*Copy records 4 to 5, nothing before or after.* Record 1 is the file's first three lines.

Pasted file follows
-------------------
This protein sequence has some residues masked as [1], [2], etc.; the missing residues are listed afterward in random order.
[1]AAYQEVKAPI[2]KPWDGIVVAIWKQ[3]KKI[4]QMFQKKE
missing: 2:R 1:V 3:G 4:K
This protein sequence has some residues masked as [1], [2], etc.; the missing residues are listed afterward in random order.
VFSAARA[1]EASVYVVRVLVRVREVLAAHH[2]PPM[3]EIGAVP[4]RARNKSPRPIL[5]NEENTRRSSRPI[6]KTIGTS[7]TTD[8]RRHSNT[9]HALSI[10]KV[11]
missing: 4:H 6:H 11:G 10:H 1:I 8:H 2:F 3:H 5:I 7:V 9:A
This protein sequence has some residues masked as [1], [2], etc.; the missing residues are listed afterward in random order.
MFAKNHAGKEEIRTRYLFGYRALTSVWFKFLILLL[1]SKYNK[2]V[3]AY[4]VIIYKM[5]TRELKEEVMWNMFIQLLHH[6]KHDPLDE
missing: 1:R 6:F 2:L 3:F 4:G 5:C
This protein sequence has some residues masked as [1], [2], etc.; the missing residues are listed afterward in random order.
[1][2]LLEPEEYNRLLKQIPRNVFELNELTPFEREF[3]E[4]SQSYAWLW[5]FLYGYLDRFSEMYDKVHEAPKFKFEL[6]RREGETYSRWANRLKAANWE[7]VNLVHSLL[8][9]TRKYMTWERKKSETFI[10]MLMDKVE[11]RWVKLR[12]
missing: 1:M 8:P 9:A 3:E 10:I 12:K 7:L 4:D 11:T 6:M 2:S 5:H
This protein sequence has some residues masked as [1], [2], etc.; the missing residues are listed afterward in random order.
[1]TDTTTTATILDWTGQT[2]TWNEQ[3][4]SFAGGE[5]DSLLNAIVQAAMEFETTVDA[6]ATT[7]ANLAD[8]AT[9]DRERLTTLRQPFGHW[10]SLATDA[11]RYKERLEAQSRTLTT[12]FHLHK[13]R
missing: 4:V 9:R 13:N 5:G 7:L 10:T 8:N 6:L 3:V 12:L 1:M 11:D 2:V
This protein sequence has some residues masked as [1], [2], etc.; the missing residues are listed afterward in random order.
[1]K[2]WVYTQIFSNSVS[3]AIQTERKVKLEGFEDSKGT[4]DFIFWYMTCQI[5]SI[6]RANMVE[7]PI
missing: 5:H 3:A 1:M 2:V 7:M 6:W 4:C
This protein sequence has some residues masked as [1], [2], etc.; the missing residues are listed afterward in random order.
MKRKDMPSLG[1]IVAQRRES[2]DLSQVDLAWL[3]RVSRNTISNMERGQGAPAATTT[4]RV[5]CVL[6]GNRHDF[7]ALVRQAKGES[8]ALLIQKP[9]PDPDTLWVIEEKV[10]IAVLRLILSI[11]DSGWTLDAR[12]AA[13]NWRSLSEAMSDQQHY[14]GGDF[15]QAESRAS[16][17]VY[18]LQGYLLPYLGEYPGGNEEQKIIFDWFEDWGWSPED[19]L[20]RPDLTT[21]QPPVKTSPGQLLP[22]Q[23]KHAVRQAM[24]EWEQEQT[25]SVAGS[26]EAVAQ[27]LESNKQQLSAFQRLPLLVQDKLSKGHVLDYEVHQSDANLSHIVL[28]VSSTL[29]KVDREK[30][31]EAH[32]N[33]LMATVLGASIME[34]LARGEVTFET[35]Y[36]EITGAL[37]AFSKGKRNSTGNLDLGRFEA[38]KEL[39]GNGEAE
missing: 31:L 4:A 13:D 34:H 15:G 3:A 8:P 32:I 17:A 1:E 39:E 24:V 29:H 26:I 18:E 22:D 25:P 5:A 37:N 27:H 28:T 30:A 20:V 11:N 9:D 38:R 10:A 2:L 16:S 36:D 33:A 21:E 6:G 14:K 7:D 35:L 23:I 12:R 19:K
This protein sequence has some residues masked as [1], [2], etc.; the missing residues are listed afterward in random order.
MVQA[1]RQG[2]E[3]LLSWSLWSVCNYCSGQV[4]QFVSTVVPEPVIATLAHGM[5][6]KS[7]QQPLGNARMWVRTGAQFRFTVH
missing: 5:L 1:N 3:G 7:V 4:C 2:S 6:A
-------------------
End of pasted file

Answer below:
This protein sequence has some residues masked as [1], [2], etc.; the missing residues are listed afterward in random order.
[1][2]LLEPEEYNRLLKQIPRNVFELNELTPFEREF[3]E[4]SQSYAWLW[5]FLYGYLDRFSEMYDKVHEAPKFKFEL[6]RREGETYSRWANRLKAANWE[7]VNLVHSLL[8][9]TRKYMTWERKKSETFI[10]MLMDKVE[11]RWVKLR[12]
missing: 1:M 8:P 9:A 3:E 10:I 12:K 7:L 4:D 11:T 6:M 2:S 5:H
This protein sequence has some residues masked as [1], [2], etc.; the missing residues are listed afterward in random order.
[1]TDTTTTATILDWTGQT[2]TWNEQ[3][4]SFAGGE[5]DSLLNAIVQAAMEFETTVDA[6]ATT[7]ANLAD[8]AT[9]DRERLTTLRQPFGHW[10]SLATDA[11]RYKERLEAQSRTLTT[12]FHLHK[13]R
missing: 4:V 9:R 13:N 5:G 7:L 10:T 8:N 6:L 3:V 12:L 1:M 11:D 2:V